An example of tenancy at sufferance being brought before a court of law can be found in a case involving commercial real estate. In 1980, Martin Dale owned a commercial real estate lot in Westfield, Massachusetts. Dale wasn’t the only one in charge of the property, though. International Harvester Company (“International”) held a lease on the property, which it subleased to PCP Realty Trust (“Realty Trust”).
On December 31, 1983, International transferred all of its rights in the property to Dale. Realty Trust then paid directly to Dale $1,500 a month in rent, which represented the rent it would have paid to International under the sublease if International had maintained its lease on the property. Several years later, H. B. Smith Company, Inc. signed a sublease agreement with Realty Trust, making it Realty Trust’s tenant.
In September of 1989, Dale sued both, claiming that Realty Trust had chosen not to renew its sublease, and seeking to take back possession of the property. The state court ruled in Dale’s favor, allowing him to take back possession of the property. The court’s decision was based on its finding that Realty Trust’s sublease had actually expired in May of that year, and that Realty Trust had chosen to stay on the premises as a tenant in sufferance.
Smith and Realty Trust appealed the decision before Dale had a chance to act on the district court’s order, which had been scheduled to go into effect the following August. Smith had been directed to continue paying regular monthly rent to Realty Trust. Realty Trust, in turn, was directed to continue paying rent to Dale, as well as monthly escrow payments to the court, which would be held as an appeal bond. Realty Trust and Smith both reneged on this agreement, however, and stopped making these payments in January of 1991.
Therefore, it was no surprise that, in May of 1991, Smith and Realty Trust’s appeals were both dismissed for their failure to pay as directed by the appeal bond. Realty Trust appealed the dismissal order, but that too was dismissed, and the court released the escrowed funds (appeal bond) to Dale. In February of 1992, Dale took back the property, which he was allowed to do, given his victory in state court.
Dale then sued Smith for damages in the U.S. District Court for the District of Massachusetts. The damages Dale sought were equal to the rent he would have received as part of the sublease that Realty Trust and Smith had created. These damages were meant to compensate for each month that Smith had acted as a tenant in sufferance, and included the property taxes that would have also been due during this period. Dale argued that Smith had become a tenant a sufferance on June 1, 1989 – the day after Dale and Realty Trust’s sublease expired.
Dale argued that Smith continued to act as a tenant at sufferance until Dale was able to take back control of the property in February of 1992. Dale also demanded additional damages from Smith to repair three poles that Smith had allegedly damaged during its tenancy.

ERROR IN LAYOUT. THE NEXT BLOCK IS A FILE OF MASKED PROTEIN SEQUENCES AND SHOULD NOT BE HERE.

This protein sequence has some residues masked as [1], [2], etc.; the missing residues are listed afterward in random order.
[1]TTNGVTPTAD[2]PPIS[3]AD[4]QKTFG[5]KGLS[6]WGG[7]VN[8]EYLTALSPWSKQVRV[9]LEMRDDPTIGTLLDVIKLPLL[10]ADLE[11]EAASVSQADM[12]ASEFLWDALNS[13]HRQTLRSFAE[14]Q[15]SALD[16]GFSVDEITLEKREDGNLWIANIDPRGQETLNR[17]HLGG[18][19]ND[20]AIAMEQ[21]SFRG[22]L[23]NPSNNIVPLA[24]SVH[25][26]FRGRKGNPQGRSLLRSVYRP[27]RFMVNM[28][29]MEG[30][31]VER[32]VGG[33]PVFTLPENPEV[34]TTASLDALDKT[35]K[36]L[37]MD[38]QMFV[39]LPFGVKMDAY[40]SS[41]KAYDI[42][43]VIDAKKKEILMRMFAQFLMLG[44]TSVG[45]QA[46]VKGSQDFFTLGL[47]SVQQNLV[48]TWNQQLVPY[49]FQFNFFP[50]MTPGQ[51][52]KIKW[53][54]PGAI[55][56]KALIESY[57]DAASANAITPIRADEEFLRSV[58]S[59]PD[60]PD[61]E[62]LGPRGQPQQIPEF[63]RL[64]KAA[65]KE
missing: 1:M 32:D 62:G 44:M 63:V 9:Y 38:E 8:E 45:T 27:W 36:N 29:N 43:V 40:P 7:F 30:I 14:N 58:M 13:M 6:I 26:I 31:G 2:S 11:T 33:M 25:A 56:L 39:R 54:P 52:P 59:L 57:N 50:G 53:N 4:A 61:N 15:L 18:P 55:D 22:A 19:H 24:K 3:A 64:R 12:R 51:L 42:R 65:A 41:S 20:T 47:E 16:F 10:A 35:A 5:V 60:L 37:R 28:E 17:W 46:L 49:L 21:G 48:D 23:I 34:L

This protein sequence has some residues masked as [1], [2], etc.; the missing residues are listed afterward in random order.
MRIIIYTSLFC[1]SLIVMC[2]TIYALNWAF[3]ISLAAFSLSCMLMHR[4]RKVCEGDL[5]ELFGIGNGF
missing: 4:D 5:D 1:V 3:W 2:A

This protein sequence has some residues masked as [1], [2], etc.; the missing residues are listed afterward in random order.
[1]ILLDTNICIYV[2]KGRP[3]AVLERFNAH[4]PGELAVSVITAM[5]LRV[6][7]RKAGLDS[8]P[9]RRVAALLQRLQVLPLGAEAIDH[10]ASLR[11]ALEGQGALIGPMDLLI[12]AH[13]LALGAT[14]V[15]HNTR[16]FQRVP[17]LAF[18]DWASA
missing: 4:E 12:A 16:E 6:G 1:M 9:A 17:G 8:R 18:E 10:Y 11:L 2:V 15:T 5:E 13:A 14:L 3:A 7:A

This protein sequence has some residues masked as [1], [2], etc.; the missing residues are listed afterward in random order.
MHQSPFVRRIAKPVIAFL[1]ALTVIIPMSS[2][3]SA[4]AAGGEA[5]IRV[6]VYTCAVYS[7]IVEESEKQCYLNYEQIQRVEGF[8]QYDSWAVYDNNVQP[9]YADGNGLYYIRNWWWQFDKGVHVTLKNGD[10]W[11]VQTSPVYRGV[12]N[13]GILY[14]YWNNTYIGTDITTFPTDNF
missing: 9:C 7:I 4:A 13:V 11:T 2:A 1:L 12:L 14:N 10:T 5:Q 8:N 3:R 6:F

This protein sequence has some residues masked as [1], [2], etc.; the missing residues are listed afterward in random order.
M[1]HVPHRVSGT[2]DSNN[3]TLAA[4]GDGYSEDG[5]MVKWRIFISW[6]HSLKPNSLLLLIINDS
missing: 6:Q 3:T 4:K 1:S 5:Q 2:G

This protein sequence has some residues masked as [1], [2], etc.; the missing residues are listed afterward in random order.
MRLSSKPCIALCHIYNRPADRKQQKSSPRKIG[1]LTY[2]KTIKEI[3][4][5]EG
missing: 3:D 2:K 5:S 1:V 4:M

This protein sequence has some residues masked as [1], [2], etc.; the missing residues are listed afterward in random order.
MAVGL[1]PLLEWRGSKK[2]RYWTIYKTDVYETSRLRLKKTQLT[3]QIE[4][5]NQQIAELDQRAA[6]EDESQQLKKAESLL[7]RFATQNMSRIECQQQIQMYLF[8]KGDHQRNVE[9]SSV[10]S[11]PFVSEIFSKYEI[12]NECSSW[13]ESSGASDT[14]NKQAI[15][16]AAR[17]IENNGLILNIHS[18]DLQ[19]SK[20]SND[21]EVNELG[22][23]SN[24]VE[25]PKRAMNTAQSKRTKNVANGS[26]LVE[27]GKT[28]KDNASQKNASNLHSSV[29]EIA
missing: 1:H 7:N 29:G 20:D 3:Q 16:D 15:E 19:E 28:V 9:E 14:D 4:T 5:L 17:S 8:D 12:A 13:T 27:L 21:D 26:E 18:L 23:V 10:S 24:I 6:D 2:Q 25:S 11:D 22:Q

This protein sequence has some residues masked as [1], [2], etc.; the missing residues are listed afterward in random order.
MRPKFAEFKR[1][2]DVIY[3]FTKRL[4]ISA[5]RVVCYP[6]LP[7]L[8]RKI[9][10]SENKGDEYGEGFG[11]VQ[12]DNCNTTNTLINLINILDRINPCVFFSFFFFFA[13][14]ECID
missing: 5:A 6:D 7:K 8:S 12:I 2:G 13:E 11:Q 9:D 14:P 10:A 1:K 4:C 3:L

Once again, Dale won his lawsuit, with the Court finding that Smith had indeed acted as a tenant at sufferance, and that Smith was to be held liable for its use of the premises. The court granted Dale the rent payments he was owed for every month that Smith had acted like a tenant in sufferance, minus the monies Dale had received from the appeal bond. Dale was also awarded the property taxes – with interest – that he was seeking, along with the damages claim he had made for the damage to the poles.
However, Dale was unhappy with the amounts decided upon by the Court, and so he appealed to the U.S. Court of Appeals for the First Circuit. Smith filed its appeal based on its disagreement with the fact that damages were awarded at all. The Court agreed with the lower court, but only in part. Ultimately, the Court vacated the judgment in part, and remanded the case to the district court, directing the court to enter a judgment against Smith that included interest. In all other respects, however, the Court affirmed the district court’s judgment.
Related Legal Terms and Issues
- Appeal Bond – A bond that a court requires from an appellant who wants to delay paying as directed in a court order until the appeal has concluded.
- Damages – A monetary award in compensation for a financial loss, loss of or damage to personal or real property, or an injury.
- Eviction – The act of removing a tenant from a property.
- Landlord – A person who rents a parcel of land, building, or apartment to a tenant.
- Lease – A contract by which an individual transfers property to another party for a specific period of time in return for regular rent payments.
- Sublease – A lease of property from a tenant to a subtenant.
- Subtenant – A person who leases a parcel of property from a tenant.
- Sufferance – Approval via the absence of an objection, as opposed to one giving his official approval.
- Tenant – A person who rents a building, apartment, or parcel of land from a landlord.